After running tests like these, we definitely need to begin thinking about
cleanup. What would happen if we tried to run the same tests again right now?
Feel free to try it, but the secret is that it won’t work. We need to delete
the remnants from the previous test before starting another so I make it a habit
to ensure a clean environmnet before I run a test and attempt to cleanup
afterwards. The command I normally use for this is the equivalent of “nuke it
‘till it glows”:
docker container rm -fv $(docker ps -qa).
This little gem will remove all containers, running or not as well as any
volumes they may have created (you may want to read more about that, volumes
not in the state you thought they were can ruin your day in lots of ways).
One other thing you may be noticing is that no matter how diligent you are,
you’re developing a stack of
<none> images, weirdly named volumes, and orphaned
networks. This is normal cruft left behind while doing Docker development and it
can be removed by using
docker system prune . This will remove:
- all stopped containers
- all volumes not used by at least one container
- all networks not used by at least one container
- all dangling images (
NOTE: If you really want to clean up, add a
-a and it will also remove
images not attached to a running container. I find that to be annoying except
when we’re in prod, but it is handy there.
1 2 3 4 5 6 7 8 9 10 11 12 13 14 15 16 17 18 19 20 21 22 23 24 25 26 27 28 29 30 31 32 33 34 35 36 37 38 39 40 41 42 43 (~) ------------------------------------------------------------------------- 🐳 unset (matt.bajor) % docker rm -fv $(docker ps -qa) 34b9692447f6 59b24f290270 (~) ------------------------------------------------------------------------- 🐳 unset (matt.bajor) % docker system prune WARNING! This will remove: - all stopped containers - all networks not used by at least one container - all dangling images - all build cache Are you sure you want to continue? [y/N] y Deleted Networks: master_default Deleted Images: untagged: modernjenkins/jenkins-master@sha256:8f4b3bcad8f8aa3a26da394ce0075c631d311ece10cf7c23ce60058a9e47f6ed deleted: sha256:96c78f549467f8b4697b73eddd9da299d8fd686696b45190a2bba24ad810529a deleted: sha256:d1f38cb683287825bbf1856efdfaa87e2a7c279ceb793f9831b88b850ae1c9a0 deleted: sha256:5371c45cef2d3c5c468aae4fd5e93c335e8e681f2aa366f6122902c45e8ec9cb deleted: sha256:079be452ec3e99b51a35b76e67b1bb3af649c3357e3ba05d2b6bd2a8127804b4 deleted: sha256:87baad26b39521ddd0d7b12ac46b2f92344f2f8ad34f0f35c524d5c0c566b409 deleted: sha256:c348763948964e1f63c427bea6b4d38c3a34403b61aee5e7b32059a3c095af32 deleted: sha256:6f92439bdac179e8c980dc6a7eb4f9647545e9c6d34d28edbba3c922efa9ea1e deleted: sha256:edd5cbd4dc3cb3e9ab54bb1d7f446d5638c4543f04f2b63ae1a3e87a661be7a2 deleted: sha256:7890def677cf6649567c4355ef8f10c359f71c0ac9ca6ab94d8f359a5d57f84d deleted: sha256:2704ec820811576ee2c60b8a660753939457f88fbe6938c2039489a6047ec59c deleted: sha256:202acc3c794ce58a5e0b0e6b3285ab5ae27c641804c905a50b9ca7d5c601b2b3 deleted: sha256:70e19603643ce03f9cbff3a8837f1ebfb33fe13df7fba66c2501be96d9a2fb93 deleted: sha256:8e757cb858613c81e5fa8fb2426d22584539c163ce4ab66d6b77bd378ee2817a deleted: sha256:18d1a064d790f3be371fef00813efe1c78996eab042977b952f4cbf067b846e8 deleted: sha256:bddcbf75436ff49e435fe3c371337b6b12ae125e68e0d833ac6180ffd82f34d9 deleted: sha256:f4dae60dcb2542e532eb05c94abba2da00d5a36360cb1d79cb32f87bf9b9c909 deleted: sha256:12f7c2589fdbb6e8b9ac78983511df70e9613c8da42edf23ee1cdb3599437233 deleted: sha256:26b155d41fabd6881f871945586c623a485688fc67f08223df288522f7aeed87 deleted: sha256:3a7c393698419b8f4f7a1464264459d2662d9015b3d577ad8cb12e0b4ae069a5 deleted: sha256:53794a3680b75ae98f70ab567db86a1b0e262615a8194bad534edfd5d8acc2f2 deleted: sha256:13449dedb3ec5df1f1b969aa2f1f93bb2a3bed2fb3ebe7279cce52b750696031 deleted: sha256:55aae84cda94b4611f73ec70b4cc1ea7ce4bbb77a1999b585fcc46c6239fe2a5 deleted: sha256:b41674288931c4e4bcd43e9fcc0d0af8d9ddd9a31f04506050ce0f0dfc59e3e3 Total reclaimed space: 313.9MB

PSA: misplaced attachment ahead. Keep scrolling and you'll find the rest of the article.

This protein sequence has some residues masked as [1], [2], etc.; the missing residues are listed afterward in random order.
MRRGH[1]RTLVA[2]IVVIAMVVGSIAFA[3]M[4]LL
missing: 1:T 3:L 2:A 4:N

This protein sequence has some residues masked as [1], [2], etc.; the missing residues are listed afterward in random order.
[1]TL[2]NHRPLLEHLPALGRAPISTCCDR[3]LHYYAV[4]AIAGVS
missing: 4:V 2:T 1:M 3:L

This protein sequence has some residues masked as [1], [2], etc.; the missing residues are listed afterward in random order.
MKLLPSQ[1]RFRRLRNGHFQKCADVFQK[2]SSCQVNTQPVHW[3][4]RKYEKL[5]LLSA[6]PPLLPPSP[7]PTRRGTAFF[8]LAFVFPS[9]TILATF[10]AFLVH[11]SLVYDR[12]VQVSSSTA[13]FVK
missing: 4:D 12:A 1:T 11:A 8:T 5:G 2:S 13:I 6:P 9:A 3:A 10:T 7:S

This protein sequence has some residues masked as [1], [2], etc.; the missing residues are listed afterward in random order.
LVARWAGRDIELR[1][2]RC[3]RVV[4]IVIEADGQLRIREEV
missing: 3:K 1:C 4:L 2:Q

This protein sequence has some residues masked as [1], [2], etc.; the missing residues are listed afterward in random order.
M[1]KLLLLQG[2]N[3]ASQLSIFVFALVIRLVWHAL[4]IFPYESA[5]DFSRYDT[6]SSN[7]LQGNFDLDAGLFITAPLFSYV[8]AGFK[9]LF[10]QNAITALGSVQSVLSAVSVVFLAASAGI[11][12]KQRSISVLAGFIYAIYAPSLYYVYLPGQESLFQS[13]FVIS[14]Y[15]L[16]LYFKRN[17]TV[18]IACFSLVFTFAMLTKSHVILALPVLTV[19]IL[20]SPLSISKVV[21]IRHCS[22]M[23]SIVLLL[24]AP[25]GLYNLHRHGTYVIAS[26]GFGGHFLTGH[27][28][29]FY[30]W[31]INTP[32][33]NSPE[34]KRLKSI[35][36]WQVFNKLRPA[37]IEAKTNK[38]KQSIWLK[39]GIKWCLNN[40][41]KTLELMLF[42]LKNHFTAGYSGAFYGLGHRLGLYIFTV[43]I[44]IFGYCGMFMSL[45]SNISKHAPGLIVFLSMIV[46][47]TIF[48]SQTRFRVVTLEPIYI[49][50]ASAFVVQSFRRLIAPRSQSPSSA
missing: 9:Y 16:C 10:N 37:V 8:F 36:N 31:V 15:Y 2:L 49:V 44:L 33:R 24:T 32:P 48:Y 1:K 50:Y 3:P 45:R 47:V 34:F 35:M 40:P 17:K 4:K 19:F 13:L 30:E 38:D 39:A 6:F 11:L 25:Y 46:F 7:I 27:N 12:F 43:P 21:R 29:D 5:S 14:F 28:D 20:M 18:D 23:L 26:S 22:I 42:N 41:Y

Commit, push, PR
You know the drill. Integrate early, integrate often. Make sure you actually are looking at the work you’re merging. Afterall, it has your public name on it twice.
If you did get lost (I know I had to make a minor change to my base image), take
a look at the
unit2-part4 tag here: